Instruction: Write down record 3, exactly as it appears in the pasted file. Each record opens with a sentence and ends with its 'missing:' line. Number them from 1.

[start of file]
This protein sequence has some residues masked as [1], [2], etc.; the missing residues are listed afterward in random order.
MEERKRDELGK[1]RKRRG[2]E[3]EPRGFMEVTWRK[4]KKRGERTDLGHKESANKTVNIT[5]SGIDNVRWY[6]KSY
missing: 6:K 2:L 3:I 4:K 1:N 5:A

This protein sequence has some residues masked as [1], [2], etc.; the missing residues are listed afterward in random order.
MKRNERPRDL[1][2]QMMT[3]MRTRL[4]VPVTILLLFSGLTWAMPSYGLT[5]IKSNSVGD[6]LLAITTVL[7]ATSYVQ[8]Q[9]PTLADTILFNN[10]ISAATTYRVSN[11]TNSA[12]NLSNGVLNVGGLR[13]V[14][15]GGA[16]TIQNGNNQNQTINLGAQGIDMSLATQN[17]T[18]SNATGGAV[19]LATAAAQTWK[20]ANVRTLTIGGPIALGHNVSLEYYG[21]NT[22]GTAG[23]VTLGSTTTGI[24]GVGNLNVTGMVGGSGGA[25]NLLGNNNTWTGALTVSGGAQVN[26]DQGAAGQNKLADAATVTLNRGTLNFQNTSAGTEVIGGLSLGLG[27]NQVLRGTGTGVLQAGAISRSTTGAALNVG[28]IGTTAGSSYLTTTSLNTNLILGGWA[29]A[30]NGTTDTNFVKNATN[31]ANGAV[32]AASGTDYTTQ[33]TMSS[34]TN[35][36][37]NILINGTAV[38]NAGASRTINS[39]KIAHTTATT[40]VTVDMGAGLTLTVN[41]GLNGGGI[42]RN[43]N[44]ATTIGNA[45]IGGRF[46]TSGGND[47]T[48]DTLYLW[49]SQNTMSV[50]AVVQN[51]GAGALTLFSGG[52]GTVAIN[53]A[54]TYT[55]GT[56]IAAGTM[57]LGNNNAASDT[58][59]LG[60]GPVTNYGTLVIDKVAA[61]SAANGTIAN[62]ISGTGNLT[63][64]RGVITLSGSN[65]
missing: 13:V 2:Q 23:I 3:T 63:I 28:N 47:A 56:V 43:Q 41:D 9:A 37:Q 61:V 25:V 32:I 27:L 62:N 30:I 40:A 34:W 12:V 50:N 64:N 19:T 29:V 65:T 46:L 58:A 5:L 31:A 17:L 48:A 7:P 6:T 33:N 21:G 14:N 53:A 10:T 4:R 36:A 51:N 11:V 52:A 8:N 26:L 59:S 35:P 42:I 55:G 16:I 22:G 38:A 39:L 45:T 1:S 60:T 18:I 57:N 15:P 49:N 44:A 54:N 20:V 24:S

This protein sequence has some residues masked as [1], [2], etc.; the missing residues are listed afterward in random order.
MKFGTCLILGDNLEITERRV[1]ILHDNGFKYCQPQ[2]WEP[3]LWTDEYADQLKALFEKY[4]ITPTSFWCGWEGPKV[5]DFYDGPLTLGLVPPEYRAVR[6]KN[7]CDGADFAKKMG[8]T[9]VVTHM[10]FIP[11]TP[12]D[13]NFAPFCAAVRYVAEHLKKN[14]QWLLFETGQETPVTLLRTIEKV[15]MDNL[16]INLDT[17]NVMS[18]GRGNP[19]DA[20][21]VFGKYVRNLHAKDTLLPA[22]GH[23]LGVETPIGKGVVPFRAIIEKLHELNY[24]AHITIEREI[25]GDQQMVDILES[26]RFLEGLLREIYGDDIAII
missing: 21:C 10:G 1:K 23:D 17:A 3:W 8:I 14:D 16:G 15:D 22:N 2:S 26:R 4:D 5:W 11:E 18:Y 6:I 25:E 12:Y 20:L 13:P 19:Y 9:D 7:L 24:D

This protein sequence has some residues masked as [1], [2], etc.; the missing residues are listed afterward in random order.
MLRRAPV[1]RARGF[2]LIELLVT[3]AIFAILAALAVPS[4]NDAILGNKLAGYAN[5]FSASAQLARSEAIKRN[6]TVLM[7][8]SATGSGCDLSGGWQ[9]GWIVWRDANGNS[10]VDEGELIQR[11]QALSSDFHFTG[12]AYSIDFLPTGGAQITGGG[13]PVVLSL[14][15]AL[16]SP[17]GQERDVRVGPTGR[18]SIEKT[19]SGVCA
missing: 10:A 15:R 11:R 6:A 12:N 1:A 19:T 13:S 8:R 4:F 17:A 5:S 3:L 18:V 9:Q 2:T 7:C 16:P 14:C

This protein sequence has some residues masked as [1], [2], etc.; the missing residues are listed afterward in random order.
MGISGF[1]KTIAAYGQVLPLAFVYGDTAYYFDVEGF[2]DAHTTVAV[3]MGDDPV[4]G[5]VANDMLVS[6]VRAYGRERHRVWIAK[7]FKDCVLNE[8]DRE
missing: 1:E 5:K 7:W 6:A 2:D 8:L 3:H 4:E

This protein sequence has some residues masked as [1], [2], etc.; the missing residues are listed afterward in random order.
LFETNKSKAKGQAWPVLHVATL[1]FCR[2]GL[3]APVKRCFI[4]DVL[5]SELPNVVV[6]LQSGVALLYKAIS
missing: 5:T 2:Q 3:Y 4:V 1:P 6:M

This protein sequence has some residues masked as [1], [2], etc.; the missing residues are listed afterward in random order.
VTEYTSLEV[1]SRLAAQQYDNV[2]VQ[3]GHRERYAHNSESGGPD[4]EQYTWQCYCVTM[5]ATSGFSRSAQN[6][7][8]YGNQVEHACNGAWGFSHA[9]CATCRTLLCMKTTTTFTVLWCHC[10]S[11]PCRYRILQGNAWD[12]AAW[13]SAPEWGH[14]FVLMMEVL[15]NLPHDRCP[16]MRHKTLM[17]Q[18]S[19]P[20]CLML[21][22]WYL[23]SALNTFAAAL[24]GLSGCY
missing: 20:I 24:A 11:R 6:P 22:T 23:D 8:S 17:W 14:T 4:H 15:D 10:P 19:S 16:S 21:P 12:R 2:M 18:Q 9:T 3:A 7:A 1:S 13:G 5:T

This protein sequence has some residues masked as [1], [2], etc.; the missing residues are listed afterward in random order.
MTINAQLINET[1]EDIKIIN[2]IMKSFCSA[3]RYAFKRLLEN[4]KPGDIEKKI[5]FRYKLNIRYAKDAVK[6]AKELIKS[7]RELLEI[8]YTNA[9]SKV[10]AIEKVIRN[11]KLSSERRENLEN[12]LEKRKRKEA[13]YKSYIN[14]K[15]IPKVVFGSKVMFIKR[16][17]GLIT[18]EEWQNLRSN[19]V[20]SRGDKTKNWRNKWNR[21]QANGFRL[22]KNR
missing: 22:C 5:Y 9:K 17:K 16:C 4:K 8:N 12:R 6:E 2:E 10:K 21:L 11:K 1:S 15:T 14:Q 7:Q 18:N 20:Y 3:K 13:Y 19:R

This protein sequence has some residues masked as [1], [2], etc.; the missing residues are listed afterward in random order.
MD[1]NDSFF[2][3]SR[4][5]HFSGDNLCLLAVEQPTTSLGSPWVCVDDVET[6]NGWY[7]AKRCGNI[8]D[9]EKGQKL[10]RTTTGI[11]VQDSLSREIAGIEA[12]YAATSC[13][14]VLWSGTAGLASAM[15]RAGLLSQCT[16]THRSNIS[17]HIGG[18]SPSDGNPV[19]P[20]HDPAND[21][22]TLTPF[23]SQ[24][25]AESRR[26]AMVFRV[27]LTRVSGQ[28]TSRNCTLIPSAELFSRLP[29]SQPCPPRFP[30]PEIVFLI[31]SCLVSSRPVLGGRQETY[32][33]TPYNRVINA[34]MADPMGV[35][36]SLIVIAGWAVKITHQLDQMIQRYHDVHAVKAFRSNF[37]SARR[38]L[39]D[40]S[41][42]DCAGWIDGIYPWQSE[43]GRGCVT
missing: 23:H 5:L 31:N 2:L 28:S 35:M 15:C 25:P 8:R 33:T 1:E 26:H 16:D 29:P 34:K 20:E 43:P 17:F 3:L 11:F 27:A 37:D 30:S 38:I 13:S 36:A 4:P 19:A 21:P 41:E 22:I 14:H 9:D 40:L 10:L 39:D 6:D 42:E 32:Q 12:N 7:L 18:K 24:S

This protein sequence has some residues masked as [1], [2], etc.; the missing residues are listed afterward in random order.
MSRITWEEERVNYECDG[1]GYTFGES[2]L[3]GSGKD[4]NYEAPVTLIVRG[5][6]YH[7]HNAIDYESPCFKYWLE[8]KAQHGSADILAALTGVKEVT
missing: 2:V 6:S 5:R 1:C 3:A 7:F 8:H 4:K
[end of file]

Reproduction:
This protein sequence has some residues masked as [1], [2], etc.; the missing residues are listed afterward in random order.
MKFGTCLILGDNLEITERRV[1]ILHDNGFKYCQPQ[2]WEP[3]LWTDEYADQLKALFEKY[4]ITPTSFWCGWEGPKV[5]DFYDGPLTLGLVPPEYRAVR[6]KN[7]CDGADFAKKMG[8]T[9]VVTHM[10]FIP[11]TP[12]D[13]NFAPFCAAVRYVAEHLKKN[14]QWLLFETGQETPVTLLRTIEKV[15]MDNL[16]INLDT[17]NVMS[18]GRGNP[19]DA[20][21]VFGKYVRNLHAKDTLLPA[22]GH[23]LGVETPIGKGVVPFRAIIEKLHELNY[24]AHITIEREI[25]GDQQMVDILES[26]RFLEGLLREIYGDDIAII
missing: 21:C 10:G 1:K 23:D 17:A 3:W 8:I 14:D 16:G 15:D 22:N 2:S 26:R 4:D 5:W 11:E 18:Y 6:I 25:E 12:Y 20:L 13:P 19:Y 9:D 7:L 24:D